Russia’s reliance on Western software suppliers led to proposals in favor of removing liabilty for piracy, as long as the unlicensed software originates from a country supporting sanctions.
Content Vacuum Will Be Filled
Removal of liability for software piracy was widely reported as the ‘legalization’ of all piracy in Russia, which at the time certainly wasn’t the case. But as the months pass by all options remain on the table, and for the entertainment industries, the situation looks pretty bleak.
When citizens first began screening pirated Hollywood movies in cinemas, Russian entertainment groups condemned them for it. Three months later, a dejected cinema industry chief said that he couldn’t blame venues for trying to stay alive.
Since Russia’s self-inflicted problems are becoming more acute, government action on a national level seems increasingly likely. It’s unclear how plans for compulsory licensing are progressing but recent MPA and RIAA submissions to the USTR offered little hope.
Russia Will Get Content, One Way or Another
It’s clear that global entertainment companies, particularly those based in the United States, face an almost unfathomable set of circumstances. In broad terms, compliance with sanctions means that there is no legal market in Russia for new movies and TV shows, for example. Meanwhile, there are millions of Russian consumers who want new content but are unable to buy it, even if they wanted to.
Opinions on how to solve this conundrum are not hard to find in Russia. If U.S. companies sell movies and other content in the region, they will get paid for their work. However, if they refuse to do business, the same movies will be sourced from the black market and they will get nothing.
During a recent roundtable discussion titled Right to Content: Why the Exit of Foreign Companies from the Market Makes Everyone Worse, nothing had changed.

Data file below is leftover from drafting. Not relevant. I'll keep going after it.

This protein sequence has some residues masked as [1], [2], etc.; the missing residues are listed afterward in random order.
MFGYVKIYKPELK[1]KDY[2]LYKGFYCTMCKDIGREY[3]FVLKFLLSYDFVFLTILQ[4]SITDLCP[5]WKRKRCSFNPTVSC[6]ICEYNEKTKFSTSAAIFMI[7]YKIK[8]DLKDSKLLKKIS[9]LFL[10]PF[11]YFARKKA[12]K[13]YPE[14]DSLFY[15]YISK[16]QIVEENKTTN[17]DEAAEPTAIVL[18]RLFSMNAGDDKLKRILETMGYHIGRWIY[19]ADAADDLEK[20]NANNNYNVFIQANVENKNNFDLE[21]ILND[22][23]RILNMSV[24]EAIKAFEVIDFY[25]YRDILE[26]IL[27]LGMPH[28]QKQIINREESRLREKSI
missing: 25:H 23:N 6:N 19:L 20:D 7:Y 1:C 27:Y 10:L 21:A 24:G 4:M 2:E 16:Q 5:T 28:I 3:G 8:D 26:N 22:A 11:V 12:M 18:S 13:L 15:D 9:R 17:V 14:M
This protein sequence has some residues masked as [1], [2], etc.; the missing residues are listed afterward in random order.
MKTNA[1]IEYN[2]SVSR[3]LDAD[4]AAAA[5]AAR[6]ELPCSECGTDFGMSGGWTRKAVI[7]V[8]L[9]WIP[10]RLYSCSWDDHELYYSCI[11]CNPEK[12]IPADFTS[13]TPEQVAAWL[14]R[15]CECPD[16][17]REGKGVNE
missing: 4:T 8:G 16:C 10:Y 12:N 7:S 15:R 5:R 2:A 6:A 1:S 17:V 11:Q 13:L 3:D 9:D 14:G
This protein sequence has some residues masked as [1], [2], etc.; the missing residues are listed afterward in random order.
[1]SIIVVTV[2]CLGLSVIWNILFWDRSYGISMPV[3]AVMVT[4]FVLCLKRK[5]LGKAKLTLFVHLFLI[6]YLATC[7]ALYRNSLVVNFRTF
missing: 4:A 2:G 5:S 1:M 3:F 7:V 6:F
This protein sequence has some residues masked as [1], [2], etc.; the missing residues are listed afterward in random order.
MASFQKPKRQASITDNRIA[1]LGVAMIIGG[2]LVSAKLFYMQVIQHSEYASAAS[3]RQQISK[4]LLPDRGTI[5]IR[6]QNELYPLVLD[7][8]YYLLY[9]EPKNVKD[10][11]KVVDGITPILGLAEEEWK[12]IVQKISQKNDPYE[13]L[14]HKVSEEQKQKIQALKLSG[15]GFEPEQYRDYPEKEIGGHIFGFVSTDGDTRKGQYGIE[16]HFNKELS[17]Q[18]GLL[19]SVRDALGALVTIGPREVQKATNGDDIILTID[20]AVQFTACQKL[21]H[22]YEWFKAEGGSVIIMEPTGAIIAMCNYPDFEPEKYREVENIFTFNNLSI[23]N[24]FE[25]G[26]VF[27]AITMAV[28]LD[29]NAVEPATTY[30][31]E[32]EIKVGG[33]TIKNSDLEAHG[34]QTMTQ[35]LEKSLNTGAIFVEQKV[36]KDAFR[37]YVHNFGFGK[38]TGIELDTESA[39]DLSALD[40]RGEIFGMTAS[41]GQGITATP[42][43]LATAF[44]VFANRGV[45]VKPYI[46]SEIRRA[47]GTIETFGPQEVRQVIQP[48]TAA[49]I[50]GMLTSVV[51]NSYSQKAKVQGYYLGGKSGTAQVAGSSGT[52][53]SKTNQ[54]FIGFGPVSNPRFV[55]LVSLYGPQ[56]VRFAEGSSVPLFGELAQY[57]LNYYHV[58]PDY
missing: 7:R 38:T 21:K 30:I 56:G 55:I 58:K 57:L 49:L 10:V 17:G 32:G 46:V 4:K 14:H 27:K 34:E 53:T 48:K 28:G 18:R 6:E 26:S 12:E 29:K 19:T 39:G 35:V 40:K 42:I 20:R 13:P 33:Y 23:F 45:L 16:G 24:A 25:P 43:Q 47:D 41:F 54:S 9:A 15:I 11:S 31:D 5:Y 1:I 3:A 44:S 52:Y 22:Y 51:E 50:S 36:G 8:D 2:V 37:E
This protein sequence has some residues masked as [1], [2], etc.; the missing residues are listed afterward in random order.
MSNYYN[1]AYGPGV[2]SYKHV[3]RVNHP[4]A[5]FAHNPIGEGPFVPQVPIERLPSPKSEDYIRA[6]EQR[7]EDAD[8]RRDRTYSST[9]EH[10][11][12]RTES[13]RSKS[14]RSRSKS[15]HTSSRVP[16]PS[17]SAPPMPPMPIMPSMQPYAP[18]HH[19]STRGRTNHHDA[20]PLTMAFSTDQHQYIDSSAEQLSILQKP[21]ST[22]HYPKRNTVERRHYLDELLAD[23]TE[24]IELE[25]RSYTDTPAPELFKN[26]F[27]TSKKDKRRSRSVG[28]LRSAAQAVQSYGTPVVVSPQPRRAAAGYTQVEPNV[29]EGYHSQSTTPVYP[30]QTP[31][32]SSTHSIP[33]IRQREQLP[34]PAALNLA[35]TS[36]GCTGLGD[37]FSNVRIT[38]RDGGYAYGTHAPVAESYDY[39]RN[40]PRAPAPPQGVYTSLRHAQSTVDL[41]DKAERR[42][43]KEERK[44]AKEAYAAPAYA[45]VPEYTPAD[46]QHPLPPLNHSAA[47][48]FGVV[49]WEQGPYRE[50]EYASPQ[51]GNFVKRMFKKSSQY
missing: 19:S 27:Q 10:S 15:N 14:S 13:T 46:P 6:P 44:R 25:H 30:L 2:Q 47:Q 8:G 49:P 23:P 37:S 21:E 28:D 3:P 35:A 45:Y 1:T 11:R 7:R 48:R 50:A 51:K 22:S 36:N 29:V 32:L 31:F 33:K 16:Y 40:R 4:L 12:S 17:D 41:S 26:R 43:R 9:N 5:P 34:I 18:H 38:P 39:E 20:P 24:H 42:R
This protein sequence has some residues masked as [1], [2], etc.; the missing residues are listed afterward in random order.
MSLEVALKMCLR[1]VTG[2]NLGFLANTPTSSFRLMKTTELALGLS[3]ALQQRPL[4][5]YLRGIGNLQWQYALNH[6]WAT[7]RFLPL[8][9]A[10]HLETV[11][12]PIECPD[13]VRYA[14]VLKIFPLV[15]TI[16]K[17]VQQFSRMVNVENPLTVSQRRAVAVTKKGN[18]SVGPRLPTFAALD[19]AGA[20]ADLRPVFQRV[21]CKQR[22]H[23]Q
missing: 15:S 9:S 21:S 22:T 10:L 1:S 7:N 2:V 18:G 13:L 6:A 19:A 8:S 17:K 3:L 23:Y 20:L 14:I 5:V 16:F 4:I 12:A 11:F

“If the copyright holders of this or that content refuse to supply us, we should not be afraid to take responsibility for the fact that we really will have this content one way or another,” said Artem Kiryanov, Deputy Chairman of the State Duma Committee on Economic Policy.
Legalizing State Piracy, Not Piracy By Individuals
People pirating movies, TV shows and music on the internet is nothing new for Russia, or any other country for that matter. In this case, however, Kiryanov has a different type of vision. If piracy of Western content is to be embraced by Russia, Kiryanov suggests that individual piracy efforts should be supplanted by a state-controlled entity tasked with procuring and then distributing pirated content to existing streaming platforms.
“[I]t shouldn’t be a spontaneous action when someone is into something – to steal, download and then watch. It should be an authorized body that will centrally collect content without any copyright payments or respect for the intellectual property of those countries that harm Russia as much as possible. And only then will the collected content be sold to our colleagues who will use it,” Kiryanov said.
“Accordingly, people will have what they are forcibly being deprived of. And business will operate in a legal space, so the very meaning of piracy is lost. We must not let Russians feel they are being discriminated against and deprived of some services.”
Russia Understands Value of Intellectual Property
On its current trajectory, Russia faces many serious problems over the next few years, with Kiryanov’s proposal addressing just one – badly. Not only would his scheme enrage copyright holders everywhere, at best it would provide Russian citizens with a premium service they can already get in two types of free – free of charge and free from censorship.
And then there’s the prospect of legal streaming platforms competing with pirate sites for market share and revenue, offering the same product at a premium price, while attempting to capture the moral and legal high ground. And if that doesn’t provide enough dark humor, stand by for the site-blocking requests targeting pirate sites – sent by authorized sites with permission to distribute pirated content.
Whether the proposal will gain any support remains to be seen, but if nothing else it suggests that Russia has been listening. For many years the U.S. hammered home the message that Russia’s economy would benefit from the protection of foreign intellectual property but as things stand, there’s nothing new to protect.
Embedding the state into piracy networks to take all of the available profit is perhaps the most depressingly predictable response, one that features a race to the bottom and ever-reducing profits.